NCAA

For Jok family, Penn-Iowa a long way from Sudan

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For Jok family, Penn-Iowa a long way from Sudan

Tonight at the University of Iowa, two brothers will play against each other in a Division I college basketball game.

On its own, this is an achievement few families can match.

Now throw in the fact that another one of their brothers will be playing for a high school state football championship just a couple of hours away, and it becomes even more surreal.

And when you consider that just 10 years ago the Jok family -- among them Penn senior guard Dau Jok and Iowa freshman swingman Peter Jok -- escaped from war-torn Southern Sudan after their father, a general in the Sudan People’s Liberation Army, was murdered … well, tonight’s athletic festivities in Iowa can be described only as a remarkable testament of courage and determination.

“It’s incredible,” said Dau, shaking his head in disbelief, shortly before departing for Iowa with his Penn teammates. “It’s a blessing, man.”

“It’s crazy,” Peter told reporters in Iowa. “I never thought I would get to play him. But it is a great opportunity at the end of the day, so I’m just looking to take advantage of that.”

While the youngest brother, Jo Jo Jok, a defensive end at Dowling Catholic in West Des Moines, will be playing in a title game at the University of Northern Iowa, the main event will be in Iowa City, where the Joks expect at least 40 family members to be in attendance for the Iowa-Penn hoops clash at Carver-Hawkeye Arena (7 p.m., Big Ten Network).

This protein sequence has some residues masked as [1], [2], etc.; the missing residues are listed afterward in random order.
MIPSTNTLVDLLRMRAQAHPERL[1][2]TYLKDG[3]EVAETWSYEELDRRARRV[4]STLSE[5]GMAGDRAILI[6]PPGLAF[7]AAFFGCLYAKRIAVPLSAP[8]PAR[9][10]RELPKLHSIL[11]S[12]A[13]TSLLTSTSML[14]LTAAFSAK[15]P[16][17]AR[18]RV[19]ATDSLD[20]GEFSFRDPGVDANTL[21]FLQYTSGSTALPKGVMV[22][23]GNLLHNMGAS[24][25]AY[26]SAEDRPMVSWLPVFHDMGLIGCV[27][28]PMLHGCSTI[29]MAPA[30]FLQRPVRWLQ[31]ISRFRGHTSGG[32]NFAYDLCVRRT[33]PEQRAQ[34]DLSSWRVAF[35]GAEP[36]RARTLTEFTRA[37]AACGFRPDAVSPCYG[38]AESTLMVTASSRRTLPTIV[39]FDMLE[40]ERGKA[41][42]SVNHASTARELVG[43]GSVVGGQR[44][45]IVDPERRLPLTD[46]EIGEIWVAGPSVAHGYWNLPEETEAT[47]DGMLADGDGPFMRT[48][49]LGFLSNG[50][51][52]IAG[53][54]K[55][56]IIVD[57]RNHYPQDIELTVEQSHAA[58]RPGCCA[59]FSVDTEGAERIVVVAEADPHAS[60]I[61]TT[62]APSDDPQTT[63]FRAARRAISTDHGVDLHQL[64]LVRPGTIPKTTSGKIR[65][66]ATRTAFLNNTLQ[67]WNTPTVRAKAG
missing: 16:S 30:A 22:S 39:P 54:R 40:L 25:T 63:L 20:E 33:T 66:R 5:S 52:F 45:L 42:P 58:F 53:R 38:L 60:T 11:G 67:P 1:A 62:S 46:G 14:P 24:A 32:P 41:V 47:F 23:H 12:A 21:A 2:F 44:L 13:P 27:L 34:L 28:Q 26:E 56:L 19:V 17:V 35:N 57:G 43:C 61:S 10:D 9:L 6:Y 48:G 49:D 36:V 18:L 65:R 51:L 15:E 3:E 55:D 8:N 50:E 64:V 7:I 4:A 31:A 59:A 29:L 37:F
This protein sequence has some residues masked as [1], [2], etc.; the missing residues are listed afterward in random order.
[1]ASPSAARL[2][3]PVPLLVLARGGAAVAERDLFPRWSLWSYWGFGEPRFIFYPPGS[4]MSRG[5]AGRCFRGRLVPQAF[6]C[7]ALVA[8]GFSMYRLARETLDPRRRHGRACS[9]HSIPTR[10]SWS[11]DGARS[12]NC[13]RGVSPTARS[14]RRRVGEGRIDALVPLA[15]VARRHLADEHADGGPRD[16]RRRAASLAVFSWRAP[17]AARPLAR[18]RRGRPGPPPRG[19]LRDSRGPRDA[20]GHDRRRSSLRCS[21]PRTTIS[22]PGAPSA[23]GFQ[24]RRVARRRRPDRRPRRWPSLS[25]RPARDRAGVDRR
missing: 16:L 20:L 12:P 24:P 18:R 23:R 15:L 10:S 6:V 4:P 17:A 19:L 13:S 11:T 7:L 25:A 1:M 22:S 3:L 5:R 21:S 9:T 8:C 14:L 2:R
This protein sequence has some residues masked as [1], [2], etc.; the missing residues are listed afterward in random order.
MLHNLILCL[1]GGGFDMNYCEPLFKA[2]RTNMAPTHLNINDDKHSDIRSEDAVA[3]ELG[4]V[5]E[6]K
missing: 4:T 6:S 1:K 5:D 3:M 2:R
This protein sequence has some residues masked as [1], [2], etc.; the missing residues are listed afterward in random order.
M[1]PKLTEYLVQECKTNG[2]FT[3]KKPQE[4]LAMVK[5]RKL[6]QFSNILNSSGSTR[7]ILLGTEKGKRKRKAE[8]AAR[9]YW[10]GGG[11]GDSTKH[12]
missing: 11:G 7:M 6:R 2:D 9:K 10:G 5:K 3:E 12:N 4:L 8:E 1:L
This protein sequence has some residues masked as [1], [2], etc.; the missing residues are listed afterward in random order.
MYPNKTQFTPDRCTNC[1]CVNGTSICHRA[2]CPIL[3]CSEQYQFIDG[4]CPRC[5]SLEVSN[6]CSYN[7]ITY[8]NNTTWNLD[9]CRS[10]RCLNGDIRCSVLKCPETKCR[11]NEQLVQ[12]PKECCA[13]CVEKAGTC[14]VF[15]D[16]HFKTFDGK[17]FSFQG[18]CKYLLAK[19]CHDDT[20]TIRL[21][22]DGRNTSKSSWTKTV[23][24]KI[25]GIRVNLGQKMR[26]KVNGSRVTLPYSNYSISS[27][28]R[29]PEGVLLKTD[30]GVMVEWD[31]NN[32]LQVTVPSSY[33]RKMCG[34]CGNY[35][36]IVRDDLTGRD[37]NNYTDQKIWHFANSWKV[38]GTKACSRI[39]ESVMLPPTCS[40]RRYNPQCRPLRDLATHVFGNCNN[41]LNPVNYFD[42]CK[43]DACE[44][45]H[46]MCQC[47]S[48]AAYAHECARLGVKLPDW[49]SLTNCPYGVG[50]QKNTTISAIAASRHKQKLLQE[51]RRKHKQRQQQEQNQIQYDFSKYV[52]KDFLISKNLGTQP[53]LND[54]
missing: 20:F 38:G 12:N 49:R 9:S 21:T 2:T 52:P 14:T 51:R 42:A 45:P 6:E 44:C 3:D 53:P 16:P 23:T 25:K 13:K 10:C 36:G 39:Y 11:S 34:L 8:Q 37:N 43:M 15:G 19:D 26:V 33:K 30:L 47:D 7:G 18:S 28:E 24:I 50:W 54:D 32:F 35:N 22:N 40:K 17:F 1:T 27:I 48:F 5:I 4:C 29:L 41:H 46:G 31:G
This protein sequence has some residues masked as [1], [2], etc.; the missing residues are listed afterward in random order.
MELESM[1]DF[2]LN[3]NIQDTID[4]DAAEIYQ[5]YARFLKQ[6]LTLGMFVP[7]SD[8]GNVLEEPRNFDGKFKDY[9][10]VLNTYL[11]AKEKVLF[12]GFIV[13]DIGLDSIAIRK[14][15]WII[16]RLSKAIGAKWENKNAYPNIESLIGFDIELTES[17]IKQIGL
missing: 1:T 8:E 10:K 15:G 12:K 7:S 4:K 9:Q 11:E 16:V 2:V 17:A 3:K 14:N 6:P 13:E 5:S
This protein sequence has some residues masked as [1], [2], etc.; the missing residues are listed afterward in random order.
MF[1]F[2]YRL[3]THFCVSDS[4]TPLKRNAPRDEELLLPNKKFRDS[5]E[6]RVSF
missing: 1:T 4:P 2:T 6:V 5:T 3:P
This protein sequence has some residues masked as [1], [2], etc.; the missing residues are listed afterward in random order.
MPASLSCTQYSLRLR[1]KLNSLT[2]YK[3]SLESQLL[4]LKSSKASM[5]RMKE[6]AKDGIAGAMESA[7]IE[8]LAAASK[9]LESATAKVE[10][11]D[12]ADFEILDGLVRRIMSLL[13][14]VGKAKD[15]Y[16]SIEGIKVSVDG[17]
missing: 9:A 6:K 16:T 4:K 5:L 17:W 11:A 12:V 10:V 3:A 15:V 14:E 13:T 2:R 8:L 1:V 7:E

For Dau, this is an especially meaningful game as it marks a long-awaited return to Iowa, the state where his mother brought the family in 2003 after they fled Sudan and made pit stops in Rumbek and Uganda.

Dau didn’t know anything about basketball when they first settled in Des Moines but began to play the game at a local YMCA to avoid the gang life that plagued some other Sudanese refugees. And when he learned basketball could be a path to an education, he started to take the sport more seriously -- and very nearly accepted an offer on the spot from former Penn head coach Glen Miller.

“We came here for a better life,” Dau said. “And that better life is through education.”

Dau has yet to become a true impact player in college, having played in a reserve capacity during his first three seasons, as well as in the first three games of his senior year. But his impact at Penn has been measured in other ways -- as a campus leader who devours all aspects of academia and recently applied for a Fulbright Scholarship, as an activist who began his own foundation for Southern Sudanese children and as a basketball captain who’s always the first one off the bench to greet his teammates during timeouts.